CSA stands for Community Supported Agriculture, and is an effective and rewarding way for consumers to buy fresh and seasonal products directly from farmers. Traditionally, a farmer offers a certain number of shares to the public, each share generally consisting of a variety of fruits or vegetables, and often additional farm products. Each purchasing customer pays for their share in full at the start of the season, and receives their boxed portion of the share at a set interval, whether weekly, monthly, or otherwise. Paying upfront allows farmers an increased cash flow to support them throughout the season, and the more direct farm-to-consumer element of a CSA provides a valuable way to get to know the people purchasing their products. For the consumer, a CSA is a great way to explore a variety of reliably high quality products from a known source.
bulletIs it safe?
In accordance with all COVID-19 recommended protocols, everyone involved with Thumbelina will be taking all necessary precautions. All of our farmers are respecting official guidelines on their farms in an attempt to keep us all safe. Everyone packing boxes and handling goods will be wearing proper protective gear, including gloves and masks at all times. We will enforce a ‘social distance’ pick-up method in which no CSA members will need to come within six feet of anyone managing the pick-up or within that distance of other members. We hope to maintain a safe and healthy environment in order to provide this small gift each week, and we will do our best to do so within recommended guidelines.
bulletWhat if I miss my pick-up or can’t make the pick-up window?
Unfortunately, we do not have the capacity to hold boxes for longer than the pick-up window. If a box is still left unclaimed at the end of the day we will happily donate its contents to a local food bank.
bulletWhat if I’m planning to be out of town? Can someone else pick-up my box?
If you know ahead of time that you will be out of town or unable to pick up your box one week, you can coordinate with someone you know who is willing and able to do it for you. Simply let us know in advance the name of who you have designated to collect your box. If you would prefer to donate your box for the week, let us know ahead of time and we can also make that happen. Due to the nature of this CSA we will be unable to provide any refunds or to cut prices corresponding to missed/skipped weeks; everything will be paid in full for the 18 weeks.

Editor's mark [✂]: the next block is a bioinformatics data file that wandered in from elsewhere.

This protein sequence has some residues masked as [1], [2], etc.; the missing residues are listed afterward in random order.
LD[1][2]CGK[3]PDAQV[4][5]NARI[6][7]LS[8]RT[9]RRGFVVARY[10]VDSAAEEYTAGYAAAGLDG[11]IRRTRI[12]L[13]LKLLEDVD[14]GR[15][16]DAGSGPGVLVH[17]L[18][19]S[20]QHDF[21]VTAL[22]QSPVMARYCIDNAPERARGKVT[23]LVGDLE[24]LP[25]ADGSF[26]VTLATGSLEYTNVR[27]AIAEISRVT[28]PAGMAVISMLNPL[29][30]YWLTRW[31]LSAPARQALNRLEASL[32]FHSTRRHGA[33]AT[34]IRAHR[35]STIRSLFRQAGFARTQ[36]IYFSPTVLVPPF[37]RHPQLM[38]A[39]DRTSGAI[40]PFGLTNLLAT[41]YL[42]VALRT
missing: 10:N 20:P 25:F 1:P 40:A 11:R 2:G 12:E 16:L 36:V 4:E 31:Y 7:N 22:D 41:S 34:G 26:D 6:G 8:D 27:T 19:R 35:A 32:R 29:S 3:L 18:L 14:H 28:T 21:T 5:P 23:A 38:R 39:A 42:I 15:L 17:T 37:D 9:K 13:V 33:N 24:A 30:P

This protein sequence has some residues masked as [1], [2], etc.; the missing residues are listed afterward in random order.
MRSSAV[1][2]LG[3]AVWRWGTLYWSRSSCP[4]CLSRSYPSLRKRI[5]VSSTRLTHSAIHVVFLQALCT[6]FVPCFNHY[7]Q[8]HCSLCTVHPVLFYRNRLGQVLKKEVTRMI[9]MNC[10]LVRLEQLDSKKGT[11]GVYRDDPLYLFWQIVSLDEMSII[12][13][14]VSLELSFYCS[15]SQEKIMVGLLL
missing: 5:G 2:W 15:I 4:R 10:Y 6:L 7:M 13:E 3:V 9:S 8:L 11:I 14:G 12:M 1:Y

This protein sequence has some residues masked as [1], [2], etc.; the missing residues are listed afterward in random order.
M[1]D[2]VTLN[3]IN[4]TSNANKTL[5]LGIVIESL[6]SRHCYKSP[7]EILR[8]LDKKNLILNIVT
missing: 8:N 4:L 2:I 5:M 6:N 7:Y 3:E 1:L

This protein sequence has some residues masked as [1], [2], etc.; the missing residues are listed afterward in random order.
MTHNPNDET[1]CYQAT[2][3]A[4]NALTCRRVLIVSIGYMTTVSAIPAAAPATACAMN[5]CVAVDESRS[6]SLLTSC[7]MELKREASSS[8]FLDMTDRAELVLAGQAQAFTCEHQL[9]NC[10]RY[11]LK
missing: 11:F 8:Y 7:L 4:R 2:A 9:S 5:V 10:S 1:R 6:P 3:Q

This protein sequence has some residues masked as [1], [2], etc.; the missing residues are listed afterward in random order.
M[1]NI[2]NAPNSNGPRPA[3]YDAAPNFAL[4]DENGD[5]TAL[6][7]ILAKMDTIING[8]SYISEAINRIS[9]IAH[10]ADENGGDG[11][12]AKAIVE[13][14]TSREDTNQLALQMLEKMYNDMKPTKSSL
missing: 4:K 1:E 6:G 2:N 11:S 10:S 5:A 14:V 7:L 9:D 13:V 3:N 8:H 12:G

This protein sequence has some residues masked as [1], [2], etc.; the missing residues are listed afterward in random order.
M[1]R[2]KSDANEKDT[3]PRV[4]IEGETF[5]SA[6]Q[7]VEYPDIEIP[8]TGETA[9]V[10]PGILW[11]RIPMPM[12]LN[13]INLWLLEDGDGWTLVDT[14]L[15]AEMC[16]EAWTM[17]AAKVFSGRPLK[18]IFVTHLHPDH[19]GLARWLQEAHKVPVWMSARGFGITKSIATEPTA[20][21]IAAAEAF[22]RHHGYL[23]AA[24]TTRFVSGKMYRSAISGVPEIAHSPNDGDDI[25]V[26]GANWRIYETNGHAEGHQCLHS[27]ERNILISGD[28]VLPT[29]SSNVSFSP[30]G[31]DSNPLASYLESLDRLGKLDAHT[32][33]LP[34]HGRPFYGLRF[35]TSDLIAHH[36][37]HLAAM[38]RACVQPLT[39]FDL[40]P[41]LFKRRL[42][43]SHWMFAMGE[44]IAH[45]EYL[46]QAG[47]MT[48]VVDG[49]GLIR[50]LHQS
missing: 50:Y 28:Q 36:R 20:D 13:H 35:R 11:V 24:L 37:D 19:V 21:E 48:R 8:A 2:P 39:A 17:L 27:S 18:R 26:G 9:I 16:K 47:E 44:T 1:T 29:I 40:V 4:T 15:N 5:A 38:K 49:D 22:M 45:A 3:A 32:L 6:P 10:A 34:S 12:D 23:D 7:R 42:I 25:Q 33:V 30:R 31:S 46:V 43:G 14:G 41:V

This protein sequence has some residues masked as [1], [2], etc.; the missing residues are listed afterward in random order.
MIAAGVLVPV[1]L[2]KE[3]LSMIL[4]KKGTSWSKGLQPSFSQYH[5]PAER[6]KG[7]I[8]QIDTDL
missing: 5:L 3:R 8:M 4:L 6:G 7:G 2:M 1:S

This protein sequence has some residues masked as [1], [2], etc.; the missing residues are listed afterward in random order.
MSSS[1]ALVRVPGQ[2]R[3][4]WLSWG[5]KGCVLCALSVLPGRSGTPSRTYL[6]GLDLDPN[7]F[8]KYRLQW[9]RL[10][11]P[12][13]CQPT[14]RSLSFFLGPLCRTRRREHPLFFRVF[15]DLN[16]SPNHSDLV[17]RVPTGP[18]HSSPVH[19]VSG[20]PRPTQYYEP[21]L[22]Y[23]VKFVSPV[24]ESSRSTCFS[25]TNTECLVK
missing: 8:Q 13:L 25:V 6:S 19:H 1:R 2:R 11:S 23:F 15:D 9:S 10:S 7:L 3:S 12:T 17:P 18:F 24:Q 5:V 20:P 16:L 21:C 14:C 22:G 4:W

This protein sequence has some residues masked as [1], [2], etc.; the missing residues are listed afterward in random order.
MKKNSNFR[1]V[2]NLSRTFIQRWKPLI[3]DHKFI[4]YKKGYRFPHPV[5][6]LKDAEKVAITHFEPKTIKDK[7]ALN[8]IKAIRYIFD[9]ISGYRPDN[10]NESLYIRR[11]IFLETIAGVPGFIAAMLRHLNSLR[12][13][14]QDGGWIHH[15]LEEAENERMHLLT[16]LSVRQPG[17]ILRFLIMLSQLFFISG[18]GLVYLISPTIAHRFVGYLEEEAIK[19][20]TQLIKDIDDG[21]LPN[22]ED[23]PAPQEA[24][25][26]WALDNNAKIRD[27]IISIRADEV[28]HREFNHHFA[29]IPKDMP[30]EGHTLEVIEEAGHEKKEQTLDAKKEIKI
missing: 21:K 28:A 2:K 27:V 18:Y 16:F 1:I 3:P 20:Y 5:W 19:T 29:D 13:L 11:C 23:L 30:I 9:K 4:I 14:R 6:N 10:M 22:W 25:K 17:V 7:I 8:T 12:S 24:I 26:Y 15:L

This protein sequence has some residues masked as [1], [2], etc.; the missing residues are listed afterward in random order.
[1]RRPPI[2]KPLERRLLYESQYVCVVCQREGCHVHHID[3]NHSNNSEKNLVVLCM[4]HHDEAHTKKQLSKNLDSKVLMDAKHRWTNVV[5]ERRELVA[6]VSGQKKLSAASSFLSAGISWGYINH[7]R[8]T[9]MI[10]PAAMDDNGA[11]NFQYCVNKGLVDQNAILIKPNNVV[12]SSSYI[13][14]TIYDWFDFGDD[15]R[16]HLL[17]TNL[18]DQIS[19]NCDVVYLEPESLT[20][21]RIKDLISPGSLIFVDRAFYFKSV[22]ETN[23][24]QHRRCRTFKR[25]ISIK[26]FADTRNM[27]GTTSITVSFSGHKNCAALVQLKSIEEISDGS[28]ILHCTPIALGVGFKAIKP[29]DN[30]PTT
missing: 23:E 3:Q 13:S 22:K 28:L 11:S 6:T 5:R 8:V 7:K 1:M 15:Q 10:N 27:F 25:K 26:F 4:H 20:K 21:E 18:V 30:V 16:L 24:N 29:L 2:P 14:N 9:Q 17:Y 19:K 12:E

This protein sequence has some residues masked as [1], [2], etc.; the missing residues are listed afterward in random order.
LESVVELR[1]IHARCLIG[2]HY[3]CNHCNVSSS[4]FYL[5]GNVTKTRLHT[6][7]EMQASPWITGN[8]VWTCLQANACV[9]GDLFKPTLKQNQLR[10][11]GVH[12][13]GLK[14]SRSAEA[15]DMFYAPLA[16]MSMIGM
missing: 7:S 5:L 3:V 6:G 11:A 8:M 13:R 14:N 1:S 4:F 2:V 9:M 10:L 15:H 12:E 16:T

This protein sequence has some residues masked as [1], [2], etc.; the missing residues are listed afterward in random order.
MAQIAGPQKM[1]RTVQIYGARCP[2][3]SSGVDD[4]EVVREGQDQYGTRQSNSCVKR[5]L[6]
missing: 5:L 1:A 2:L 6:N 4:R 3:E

bulletCan I buy extra product from the farms?
At this point, we are considering this as an option going forward, depending on the progress of the CSA. We are working with our farmers to decide if this would be a productive or efficient method of sale beyond the CSA boxes. If you think you might be interested in purchasing additional products sometime in the future, please email us at and let us know! We would love the feedback.
bulletI don’t like zucchini or know what to do with celeriac. Do I have options?
Due to the nature of this CSA model, each box and its contents will be standard for every member each week. That means that all included products will be the same for every box with no substitutions or omissions. We know this can be a point of hesitation for some prospective shareholders, but it is truly the most effective way to manage the CSA and provides a bountiful and entirely week-to-week representation of what’s at its peak, making it all the more exciting. Plus, luckily we have a professional chef on-hand who would love to tell you how to use celeriac (and you probably have a neighbor who likes zucchini!).